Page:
Since the hallway and apartment containers will all be made in the production area, the joining of the hallway with the apartment can be tested before hand, but better still, computer simulation will enable us to ensure that the hallway module can be standardized. The exterior face of the apartments will have balconies, so the floor will need special treatment (could be the artificial grass that is available, but with a high durability so that they won't break down quickly). The balcony walls will also need exterior grade finishing and paint, all of this could be done in the production stage. What would be left once the units are all stacked would be to weatherproof all of the joints such that the tiny space between containers is completely closed off from nature. Also, an extra layer of insulation and weatherproofing would be put on all outside surfaces of the building to give it a sense of one-ness once complete, and to help maintain heat during the winter.
The total cost of monthly fixed costs will be divided based on how many units exist with an inflationary adjustment added. As an example, let us say that construction was 5 million, and we had a downpayment of 500,000$, the remaining mortgage payments (5%, amortized over 25 years) would be around 26,000$ per month. Add other costs like cafeteria supplement, janitorial, electricity, inflationary profit adjustment, this brings the total monthly payments to 50,000$. Let us say there are 280 apartments in the building (based on a floor-plan that has been designed that contains 13 small apartments (1 container each), 18 medium apartments (1.5 containers each) and 4 large apartments (2 containers each). If our monthly revenue was to be 50, 60, 70 or 80 thousand dollars, below is a table that shows what the rent would be for each of the apartment sizes for each of the revenue values.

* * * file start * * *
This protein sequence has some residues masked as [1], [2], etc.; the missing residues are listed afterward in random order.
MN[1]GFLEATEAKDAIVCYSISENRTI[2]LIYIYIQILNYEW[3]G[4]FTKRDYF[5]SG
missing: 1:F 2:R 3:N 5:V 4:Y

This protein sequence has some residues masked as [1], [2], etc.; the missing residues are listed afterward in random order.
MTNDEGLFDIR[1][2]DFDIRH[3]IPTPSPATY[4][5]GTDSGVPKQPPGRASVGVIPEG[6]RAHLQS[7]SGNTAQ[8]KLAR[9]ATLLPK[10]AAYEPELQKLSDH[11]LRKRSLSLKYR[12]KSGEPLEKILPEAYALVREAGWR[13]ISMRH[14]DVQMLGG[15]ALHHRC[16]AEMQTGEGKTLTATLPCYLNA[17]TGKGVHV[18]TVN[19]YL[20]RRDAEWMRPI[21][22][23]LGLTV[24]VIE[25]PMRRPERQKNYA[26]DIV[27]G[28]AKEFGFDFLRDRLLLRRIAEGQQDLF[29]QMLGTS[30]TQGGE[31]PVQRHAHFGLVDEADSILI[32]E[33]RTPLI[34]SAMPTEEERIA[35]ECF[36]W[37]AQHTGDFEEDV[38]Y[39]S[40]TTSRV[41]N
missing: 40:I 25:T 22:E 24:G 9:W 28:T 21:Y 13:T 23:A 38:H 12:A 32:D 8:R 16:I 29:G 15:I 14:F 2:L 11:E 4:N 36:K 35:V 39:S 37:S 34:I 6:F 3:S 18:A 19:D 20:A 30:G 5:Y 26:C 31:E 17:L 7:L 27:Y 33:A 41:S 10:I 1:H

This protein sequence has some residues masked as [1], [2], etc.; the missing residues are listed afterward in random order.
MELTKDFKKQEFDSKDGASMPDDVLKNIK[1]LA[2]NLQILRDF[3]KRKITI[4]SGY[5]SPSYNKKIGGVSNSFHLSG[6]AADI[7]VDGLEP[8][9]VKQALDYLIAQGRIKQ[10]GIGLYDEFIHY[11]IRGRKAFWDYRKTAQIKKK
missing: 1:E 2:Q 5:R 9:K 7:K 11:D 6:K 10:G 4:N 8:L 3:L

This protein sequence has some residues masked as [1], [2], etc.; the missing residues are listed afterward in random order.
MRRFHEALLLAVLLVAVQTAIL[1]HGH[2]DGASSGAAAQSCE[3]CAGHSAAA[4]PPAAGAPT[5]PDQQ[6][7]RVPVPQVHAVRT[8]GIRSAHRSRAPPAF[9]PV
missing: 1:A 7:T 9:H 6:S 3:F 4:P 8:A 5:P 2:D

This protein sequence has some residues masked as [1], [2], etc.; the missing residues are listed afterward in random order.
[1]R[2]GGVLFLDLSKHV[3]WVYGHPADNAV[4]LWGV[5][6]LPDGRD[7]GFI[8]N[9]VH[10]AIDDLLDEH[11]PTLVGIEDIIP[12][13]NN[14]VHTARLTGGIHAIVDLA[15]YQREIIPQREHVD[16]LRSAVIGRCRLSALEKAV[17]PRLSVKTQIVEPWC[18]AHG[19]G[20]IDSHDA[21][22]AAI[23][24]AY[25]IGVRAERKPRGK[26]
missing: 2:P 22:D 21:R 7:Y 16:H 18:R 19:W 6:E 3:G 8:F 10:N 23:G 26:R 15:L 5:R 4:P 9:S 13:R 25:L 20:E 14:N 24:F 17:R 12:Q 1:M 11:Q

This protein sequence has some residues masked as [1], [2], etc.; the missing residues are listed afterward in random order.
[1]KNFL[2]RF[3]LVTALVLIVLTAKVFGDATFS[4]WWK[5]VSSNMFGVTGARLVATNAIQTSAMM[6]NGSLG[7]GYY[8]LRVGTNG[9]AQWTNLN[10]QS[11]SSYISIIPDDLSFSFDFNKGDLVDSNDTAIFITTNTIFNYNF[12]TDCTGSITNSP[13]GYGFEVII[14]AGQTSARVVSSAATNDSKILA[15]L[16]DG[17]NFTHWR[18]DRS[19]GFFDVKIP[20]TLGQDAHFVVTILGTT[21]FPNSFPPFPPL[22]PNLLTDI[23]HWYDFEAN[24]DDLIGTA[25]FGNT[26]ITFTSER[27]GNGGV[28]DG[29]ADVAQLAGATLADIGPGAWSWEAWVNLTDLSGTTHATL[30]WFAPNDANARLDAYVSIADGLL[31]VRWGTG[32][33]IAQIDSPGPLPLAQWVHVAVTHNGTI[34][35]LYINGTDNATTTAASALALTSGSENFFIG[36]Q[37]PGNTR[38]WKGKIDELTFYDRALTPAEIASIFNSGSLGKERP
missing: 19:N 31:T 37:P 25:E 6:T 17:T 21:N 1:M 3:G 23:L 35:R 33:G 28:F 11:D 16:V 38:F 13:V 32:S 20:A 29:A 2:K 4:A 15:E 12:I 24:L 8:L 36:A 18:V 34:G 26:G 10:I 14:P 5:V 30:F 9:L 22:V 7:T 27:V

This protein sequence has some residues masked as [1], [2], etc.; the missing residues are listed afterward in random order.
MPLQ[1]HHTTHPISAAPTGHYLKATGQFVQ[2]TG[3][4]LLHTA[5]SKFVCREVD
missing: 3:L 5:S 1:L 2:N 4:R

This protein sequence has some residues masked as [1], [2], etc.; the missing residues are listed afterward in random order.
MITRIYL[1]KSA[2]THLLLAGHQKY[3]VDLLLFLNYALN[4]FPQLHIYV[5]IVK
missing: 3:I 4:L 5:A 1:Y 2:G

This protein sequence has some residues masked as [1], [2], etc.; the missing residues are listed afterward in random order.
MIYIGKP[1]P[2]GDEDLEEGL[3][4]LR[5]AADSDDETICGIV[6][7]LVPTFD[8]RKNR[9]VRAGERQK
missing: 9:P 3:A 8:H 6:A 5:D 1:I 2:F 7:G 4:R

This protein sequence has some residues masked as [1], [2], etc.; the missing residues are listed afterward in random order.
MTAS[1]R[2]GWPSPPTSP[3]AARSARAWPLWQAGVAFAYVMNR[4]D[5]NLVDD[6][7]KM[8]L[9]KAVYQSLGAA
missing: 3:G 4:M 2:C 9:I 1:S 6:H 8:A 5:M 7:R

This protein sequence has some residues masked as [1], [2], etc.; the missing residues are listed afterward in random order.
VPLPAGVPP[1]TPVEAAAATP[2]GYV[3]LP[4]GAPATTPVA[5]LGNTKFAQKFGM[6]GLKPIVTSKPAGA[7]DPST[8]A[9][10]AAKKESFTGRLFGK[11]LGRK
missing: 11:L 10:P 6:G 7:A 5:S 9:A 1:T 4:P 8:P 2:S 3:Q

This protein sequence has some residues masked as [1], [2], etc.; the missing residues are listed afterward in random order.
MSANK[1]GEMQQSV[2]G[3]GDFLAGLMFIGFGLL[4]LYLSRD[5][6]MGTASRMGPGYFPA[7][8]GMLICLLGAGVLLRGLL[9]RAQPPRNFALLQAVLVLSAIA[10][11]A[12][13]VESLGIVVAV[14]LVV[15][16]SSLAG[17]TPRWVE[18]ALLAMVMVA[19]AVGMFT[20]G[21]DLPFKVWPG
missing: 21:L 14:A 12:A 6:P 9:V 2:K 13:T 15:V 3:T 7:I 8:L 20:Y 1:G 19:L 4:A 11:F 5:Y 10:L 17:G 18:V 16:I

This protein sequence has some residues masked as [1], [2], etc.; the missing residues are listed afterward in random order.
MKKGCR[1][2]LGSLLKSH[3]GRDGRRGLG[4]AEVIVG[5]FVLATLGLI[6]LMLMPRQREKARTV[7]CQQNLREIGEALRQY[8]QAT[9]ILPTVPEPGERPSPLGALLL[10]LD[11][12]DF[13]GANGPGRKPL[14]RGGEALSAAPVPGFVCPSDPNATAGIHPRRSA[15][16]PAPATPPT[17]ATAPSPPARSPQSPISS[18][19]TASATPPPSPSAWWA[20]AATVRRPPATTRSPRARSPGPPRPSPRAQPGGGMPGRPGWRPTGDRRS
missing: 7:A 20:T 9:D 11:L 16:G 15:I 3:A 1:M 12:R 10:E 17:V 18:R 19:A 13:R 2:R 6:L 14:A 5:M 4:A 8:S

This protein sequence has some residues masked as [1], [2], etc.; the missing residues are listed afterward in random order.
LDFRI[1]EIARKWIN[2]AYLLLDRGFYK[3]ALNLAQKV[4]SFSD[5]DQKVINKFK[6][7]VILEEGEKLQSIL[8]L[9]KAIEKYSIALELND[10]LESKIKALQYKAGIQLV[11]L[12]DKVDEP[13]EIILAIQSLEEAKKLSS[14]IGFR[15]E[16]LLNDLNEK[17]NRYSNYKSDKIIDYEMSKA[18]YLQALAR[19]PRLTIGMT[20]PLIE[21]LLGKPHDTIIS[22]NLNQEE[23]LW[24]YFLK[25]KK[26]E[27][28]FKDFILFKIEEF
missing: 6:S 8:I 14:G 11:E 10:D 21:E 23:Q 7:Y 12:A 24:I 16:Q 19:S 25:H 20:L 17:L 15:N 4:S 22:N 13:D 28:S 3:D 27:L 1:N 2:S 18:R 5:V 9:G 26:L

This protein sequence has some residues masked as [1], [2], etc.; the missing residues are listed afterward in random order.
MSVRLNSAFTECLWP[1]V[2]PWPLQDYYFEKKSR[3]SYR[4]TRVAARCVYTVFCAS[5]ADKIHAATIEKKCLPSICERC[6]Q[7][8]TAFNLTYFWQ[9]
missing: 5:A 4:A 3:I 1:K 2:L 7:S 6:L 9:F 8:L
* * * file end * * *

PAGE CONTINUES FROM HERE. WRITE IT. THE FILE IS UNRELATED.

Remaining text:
Some gradation may be taken into consideration with respect to how high an apartment is; someone living on the top floor may pay an additional premium per month, but nothing extravagant. Rent could be 230$ per month plus 2$ * level you live on, so if you live on the 6th level, your rent would be 230 + 2 * 6 = 242$. Owning a parking spot in the basement would be an additional 30$ per month, putting the rent for that apartment to 272$ per month. Having the apartment furnished would be an extra 20$ per month, this apartment now costs 292$.
A method will need to be determined to find investors to come up with the startup capital needed. One idea is to sell an apartment unit to the prospective investors. If there were three different sizes of apartments, ask an investor for 20,000$ for a small, 30,000$ for a medium and 40,000$ for a large. Once the building is complete, the unit is theirs and they can decide what they want to do with it. They can leave it in the rental pool along with the rest of the building and receive rental revenue, they can sell the property themselves, or they can keep it for themselves as a place in the city for friends and family to stay whenever they like. Since the goal of this housing is to keep it low cost for future students or people in need, the purchaser will need to sign an agreement that the selling price at the end of the term is strictly controlled, but it will definitely be more than what they paid as investors. Once the total cost of the project is estimated, then it would just be a question of getting enough investors in the project to meet the minimum requirement of the bank. At these bargain prices for a home in the city, finding investors may not be difficult.